Keeping employees happy is essential to productivity. Here are some of the best company perks around.
Given the amount of time some of us spend on the job, finding a role that brings you joy is a good way to keep yourself motivated and lower your risk of burning out.
But what factors are most important in making employees happy today? You might think high salaries and stellar benefits, but new data from work management platform Wrike tells us that might not be the case.
Though unhappy employees rank compensation as the most important factor in making them happy, employees who actually are happy on the job cite meaningful work as the thing that’s most important to them. Following that, happy workers point to flexible hours and the ability to do their jobs remotely as the next most important factors contributing to their happiness. Compensation, meanwhile, ranks lower.
Not only that, but 58 percent of happy employees claim they’ve taken a pay cut to snag a more fulfilling, meaningful role. And surprisingly, men are more likely to trade pay for happiness than women – perhaps in part because women tend to earn less than their male counterparts and therefore can’t afford pay cuts as easily.
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If you’re unhappy on the job, it pays to consider a different opportunity that lends to more satisfaction and a better work-life balance – even if it means lowering your income in the process.
Your happiness is definitely worth something
They say money can’t buy you happiness, but that’s not 100 percent true. Having a decent salary can eliminate much of the financial stress you’d otherwise face, thereby lending to a more positive outlook. Furthermore, a higher salary can buy you a more comfortable home, the option to dine out, and other such luxuries that lend to happiness in life.
That said, given that you probably spend the bulk of your waking hours working in some shape or form, it pays to invest a bit more in your job-related happiness – even if that investment involves a pay cut. Trading a boring or stressful job for one that’s exciting and engaging could do more for your outlook than a slightly larger apartment or fancier car, so think about the upside of spending your days doing something meaningful, and then take steps to go after a role that’s more mentally and emotionally rewarding.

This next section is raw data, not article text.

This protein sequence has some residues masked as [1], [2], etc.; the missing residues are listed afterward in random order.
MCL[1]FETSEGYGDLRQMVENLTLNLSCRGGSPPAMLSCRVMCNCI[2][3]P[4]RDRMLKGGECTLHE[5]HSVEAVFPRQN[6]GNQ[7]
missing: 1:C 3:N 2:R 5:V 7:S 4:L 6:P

But don’t just up and quit your current job without a plan. First, make sure you’re in a solid place financially so that you’re able to absorb a pay cut. Create an emergency fund with three to six months’ worth of living expenses so that if your paycheck takes a dive and you’re unable to save money for a while, you’ll have a safety net to fall back on. At the same time, prepare to cut some expenses in your budget to accommodate your dip in earnings. If you get a new job with lower pay but continue spending at the same level, you’ll risk racking up debt, and that could be a major driver of unhappiness in general.
Finally, don’t assume that by taking a pay cut, you’ll lower your earnings potential forever. Once you work your way up in your new role, you might find that your income increases. And until then, there’s always the option to turn a hobby into a side hustle and bring home some extra cash. The key, either way, is to recognize the value of being happy at work, and put yourself in a position where you genuinely get to enjoy what you do.
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